deborah lipstadt Archive

“Denying the Holocaust”, by Deborah Lipstadt (Book of the Week)

“Denying the Holocaust”, by Deborah Lipstadt (Book of the Week)

In the dedication which begins Denying the Holocaust: The Growing Assault on Truth and Memory (Amazon US, UK, CA, DE [eng]), Deborah Lipstadt includes this passage from Deuteronomy 32:7:

Remember the days of yore; learn the lessons of the generation that came before you.

One of the themes of her book which struck me the most is the blatant disregard of eyewitness testimony — most especially Holocaust survivors — by those who deny or minimize the Holocaust. With that sad fact in mind, I find the rest of that passage of Deuteronomy, the part she did not include, poignant and relevant:

Remember the days of yore; learn the lessons of the generation that came before you. Ask your father, and he will tell you; your elders, and they will inform you. [my emphasis]

One of Lipstadt’s examples of fathers and elders being ignored can be seen in this passage concerning evidence of the gas chambers:

Deniers, led by [Robert] Faurisson, repeatedly call for “one proof… one single proof” of the existence of homicidal gas chambers. They dismiss the reliability of all human testimony, whether it came from the SS, surviving inmates, or Sonderkommando members. They do so despite the fact that regarding the general details of the gassings, the testimony of all the parties tends to corroborate each other. [from the Appendix, p. 225 of the 1994 Plume printing.]

The Robert Faurisson whom she mentions is one of a cast of the more prominent characters whose Holocaust denial or minimization she discusses. Lipstadt generally follows a chronological approach, beginning even before the Holocaust itself: from Chapter Two, “Antecedents”:

The deniers consider themselves heirs of a group of influential American historians who were deeply disturbed by American involvement in World War I. [31]

To Lipstadt, those earlier so-called revisionists were unlike their Holocaust-denying followers in the sense that the post-World War I group consisted largely of serious historians engaging in serious research. One of them, however, became the bridge between that first generation of revisionists and the later group that assaulted the memory of the Holocaust: Harry Elmer Barnes. Barnes therefore plays a prominent role in Chapter Four, “The First Stirrings of Denial in America.” After Barnes, Lipstadt discusses several others at length, amongst them Austin J. App — who, for example, argued that the Germans clearly did not exterminate Jews since, after all, “every Jew who survived the German occupation is proof of this” [93] –, Arthur Butz, and those associated with the Institute for Historical Review.

Lipstadt also dedicates entire chapters to the “Gas Chamber Controversy” (chapter nine) and “The Battle for the Campus” (chapter ten.) The latter, as you might guess, examines efforts by various groups to promote Holocaust “revisionism” on college campuses. She then ends with an interesting Appendix, wherein she takes on three of the most common Holocaust denial arguments:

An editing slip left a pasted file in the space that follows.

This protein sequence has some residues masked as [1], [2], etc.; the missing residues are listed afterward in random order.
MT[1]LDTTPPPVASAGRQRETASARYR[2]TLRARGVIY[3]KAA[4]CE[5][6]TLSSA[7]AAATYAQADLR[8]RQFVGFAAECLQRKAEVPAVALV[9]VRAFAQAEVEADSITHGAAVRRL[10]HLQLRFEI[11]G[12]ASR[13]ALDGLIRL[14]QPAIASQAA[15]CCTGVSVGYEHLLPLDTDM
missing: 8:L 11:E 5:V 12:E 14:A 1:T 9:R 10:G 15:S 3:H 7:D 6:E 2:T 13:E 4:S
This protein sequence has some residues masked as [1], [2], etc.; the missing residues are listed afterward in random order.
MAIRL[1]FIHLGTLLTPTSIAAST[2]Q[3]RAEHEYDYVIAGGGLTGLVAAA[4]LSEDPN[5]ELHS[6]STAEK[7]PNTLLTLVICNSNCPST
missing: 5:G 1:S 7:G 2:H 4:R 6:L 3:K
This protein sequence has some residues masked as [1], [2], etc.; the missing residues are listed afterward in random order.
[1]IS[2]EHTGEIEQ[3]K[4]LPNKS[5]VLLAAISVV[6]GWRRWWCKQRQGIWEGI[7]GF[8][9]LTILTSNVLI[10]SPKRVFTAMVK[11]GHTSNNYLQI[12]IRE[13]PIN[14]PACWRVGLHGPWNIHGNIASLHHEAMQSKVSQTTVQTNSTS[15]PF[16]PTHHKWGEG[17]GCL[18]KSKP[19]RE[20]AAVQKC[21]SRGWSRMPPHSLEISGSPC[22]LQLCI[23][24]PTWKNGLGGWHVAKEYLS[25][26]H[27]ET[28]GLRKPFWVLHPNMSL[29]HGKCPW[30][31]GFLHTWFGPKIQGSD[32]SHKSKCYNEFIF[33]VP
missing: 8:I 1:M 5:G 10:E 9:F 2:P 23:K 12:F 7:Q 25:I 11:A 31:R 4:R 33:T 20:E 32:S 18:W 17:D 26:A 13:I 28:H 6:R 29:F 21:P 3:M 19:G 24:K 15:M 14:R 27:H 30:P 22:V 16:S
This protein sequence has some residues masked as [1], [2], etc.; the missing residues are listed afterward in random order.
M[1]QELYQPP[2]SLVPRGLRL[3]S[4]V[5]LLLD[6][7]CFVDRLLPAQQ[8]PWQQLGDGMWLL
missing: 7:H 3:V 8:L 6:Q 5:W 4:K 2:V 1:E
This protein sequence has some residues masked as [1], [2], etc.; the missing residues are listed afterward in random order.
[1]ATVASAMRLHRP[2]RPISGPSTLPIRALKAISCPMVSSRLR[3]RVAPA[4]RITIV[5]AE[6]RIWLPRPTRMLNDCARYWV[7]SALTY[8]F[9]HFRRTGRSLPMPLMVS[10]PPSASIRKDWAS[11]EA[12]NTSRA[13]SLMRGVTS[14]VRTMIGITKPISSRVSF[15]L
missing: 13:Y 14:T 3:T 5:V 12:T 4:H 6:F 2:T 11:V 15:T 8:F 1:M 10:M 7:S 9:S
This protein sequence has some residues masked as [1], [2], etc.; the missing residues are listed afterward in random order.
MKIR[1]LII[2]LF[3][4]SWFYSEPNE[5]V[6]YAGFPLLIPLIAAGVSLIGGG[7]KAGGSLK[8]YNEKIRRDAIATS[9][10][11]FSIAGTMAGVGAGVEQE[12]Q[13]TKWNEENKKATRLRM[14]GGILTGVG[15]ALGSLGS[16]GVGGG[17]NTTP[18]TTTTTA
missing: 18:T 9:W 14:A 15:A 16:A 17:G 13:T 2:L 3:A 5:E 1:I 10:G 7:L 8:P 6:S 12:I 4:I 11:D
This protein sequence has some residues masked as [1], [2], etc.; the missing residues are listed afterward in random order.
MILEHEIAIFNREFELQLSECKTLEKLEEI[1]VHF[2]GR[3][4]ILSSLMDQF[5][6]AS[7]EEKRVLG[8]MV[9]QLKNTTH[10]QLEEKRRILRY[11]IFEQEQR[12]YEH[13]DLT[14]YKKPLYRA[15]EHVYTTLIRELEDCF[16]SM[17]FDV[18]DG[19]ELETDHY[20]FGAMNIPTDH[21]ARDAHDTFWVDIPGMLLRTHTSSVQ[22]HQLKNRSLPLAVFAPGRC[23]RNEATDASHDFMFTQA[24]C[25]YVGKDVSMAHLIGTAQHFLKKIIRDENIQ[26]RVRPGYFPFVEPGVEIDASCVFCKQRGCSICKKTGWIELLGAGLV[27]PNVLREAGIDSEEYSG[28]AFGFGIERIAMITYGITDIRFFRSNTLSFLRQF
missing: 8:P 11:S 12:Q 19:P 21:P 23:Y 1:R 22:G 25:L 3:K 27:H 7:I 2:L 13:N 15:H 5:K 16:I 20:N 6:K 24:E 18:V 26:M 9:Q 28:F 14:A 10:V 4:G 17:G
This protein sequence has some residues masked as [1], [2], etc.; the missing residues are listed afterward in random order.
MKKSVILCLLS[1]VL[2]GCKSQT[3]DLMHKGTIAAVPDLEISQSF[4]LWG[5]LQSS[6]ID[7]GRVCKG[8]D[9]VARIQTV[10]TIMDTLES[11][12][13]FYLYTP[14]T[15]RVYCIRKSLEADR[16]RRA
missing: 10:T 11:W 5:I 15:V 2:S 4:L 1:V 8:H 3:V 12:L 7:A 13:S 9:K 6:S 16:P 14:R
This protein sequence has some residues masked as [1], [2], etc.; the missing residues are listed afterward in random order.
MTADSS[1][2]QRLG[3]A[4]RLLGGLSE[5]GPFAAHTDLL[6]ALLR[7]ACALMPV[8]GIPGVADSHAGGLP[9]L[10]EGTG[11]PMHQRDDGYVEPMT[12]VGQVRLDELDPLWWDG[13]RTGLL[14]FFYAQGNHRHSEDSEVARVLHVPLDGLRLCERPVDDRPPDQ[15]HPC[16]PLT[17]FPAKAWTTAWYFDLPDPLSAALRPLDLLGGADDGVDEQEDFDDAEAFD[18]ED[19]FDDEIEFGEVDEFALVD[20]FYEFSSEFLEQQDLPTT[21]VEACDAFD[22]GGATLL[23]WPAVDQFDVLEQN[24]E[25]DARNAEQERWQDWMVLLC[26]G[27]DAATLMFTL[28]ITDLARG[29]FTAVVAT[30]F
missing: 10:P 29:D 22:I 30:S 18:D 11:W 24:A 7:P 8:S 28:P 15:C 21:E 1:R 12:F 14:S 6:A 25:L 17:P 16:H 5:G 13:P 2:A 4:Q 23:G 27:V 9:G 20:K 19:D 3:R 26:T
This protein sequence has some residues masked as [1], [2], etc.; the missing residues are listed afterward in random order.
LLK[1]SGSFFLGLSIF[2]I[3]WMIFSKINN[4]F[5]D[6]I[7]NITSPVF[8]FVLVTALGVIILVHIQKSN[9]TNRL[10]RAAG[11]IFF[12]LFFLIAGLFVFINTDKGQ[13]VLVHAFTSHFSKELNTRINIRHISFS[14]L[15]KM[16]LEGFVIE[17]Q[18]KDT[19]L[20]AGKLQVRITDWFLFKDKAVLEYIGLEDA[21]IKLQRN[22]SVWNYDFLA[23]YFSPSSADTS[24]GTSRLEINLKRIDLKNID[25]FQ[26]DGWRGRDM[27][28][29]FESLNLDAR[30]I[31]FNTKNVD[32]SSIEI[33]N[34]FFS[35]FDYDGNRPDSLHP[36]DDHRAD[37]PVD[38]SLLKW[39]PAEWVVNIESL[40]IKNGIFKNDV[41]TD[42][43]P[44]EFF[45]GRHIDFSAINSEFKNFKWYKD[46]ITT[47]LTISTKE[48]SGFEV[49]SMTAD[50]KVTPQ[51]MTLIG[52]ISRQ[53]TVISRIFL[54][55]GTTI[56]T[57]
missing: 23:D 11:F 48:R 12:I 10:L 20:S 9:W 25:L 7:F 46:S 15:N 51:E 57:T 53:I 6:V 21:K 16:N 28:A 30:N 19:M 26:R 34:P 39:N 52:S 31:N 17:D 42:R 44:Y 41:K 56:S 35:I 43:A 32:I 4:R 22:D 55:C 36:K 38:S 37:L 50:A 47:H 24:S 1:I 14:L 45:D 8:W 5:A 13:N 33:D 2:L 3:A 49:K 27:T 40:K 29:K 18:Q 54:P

• The Nazis would not have used Zyklon-B: it would have been far too dangerous for their own personnel to handle. Therefore traces of it found at Auschwitz can be explained only as having been used for decontamination of morgues rather than for homicidal purposes.
  • There is no documentary proof of the existence of gas chambers.
  • The Diary of Anne Frank was not written until after the war, and not by a young girl named Anne Frank.

I won’t give away the evidence that Lipstadt compiles against each of these claims; read the book! It’s almost embarrassing for me to even mention the claims. Lipstadt herself recognizes that publication of such arguments touches a nerve:

I do so with some reluctance, lest it appear that I believe that serious consideration must be given to these people’s claims. I do, however, believe that even a cursory perusal of the relevant sections of these documents will demonstrate the deceitful quality of the deniers’ claims.

The fact is, most of us studied the Holocaust not to amass an intellectual arsenal against its deniers, but rather simply to learn about it and to learn from it. We don’t study it expecting to need to prove its existence. When someone comes along with plausible-sounding arguments denying or minimizing the Holocaust, we are not prepared to answer. This means we either come away thinking, “That guy was a nutcase,” or we come away with a seed of doubt successfully planted in our heads. So while it is no doubt distasteful to grant the deniers’ arguments something resembling an intellectual debate, it is nevertheless a good thing we have people like Deborah Lipstadt to take on this depressing task and produce books such as Denying the Holocaust (Amazon US, UK, CA, DE [eng]).

(Photo credit: The lead photo in this blog post shows the entry to Auschwitz and belongs to flickr user “One from RM”. / CC BY 2.0.)

Irving ad nauseum

Irving ad nauseum

Well it’s too bad to see David Irving in the news again. What makes it worse this time is that he’s not in the newspaper because of some dastardly speech or because Austrian or German authorities got hold of him once again, but rather because he was, unbelievably, invited to be in a newspaper. The Spanish El Mundo actually and deliberately sought his opinions on the occasion of the 70th anniversary of the outbreak of the Second World War. They ran his interview as part of a series that included the likes of historian Ian Kershaw and Yad Vashem director Avner Shalev.

This is probably the most opinionated you’ll ever see me at German History Buzz, so let’s get it over with and move on. I can only assume that someone with authority at El Mundo either subscribes to Irving’s “theories” about the Holocaust (or lack of a Holocaust), or at least finds them compelling, serious and scholarly enough to present them as being on par with, say, Ian Kershaw’s biographies of Hitler. It would be interesting to know if there was much dissent in the editorial offices when some genius suggested including Irving in the series. It terrifies me to think that there might have been no dissent.

My first reaction when I saw Kershaw’s name was, “Why did he agree to take part given that Irving was involved?” But I see in a later report that Kershaw was not told about Irving and would not have participated had he been told.

I tweeted about this topic on Wednesday and referred people to the transcript of the judge’s opinion in the case of Irving v. Lipstadt. In my own head I tend to refer to that opinion rather colloquially as “The Great Smackdown”. Now I’m a bit of a historical nerd so I anyway like reading this kind of stuff, but really I find the opinion simply breathtaking. Having read Lipstadt’s book about the trial, I found it interesting that she and others, throughout the proceedings, were really unsure and occasionally quite worried about Mr. Justice Gray. In the end, as you’ll see if you read the opinion, they had little to worry about.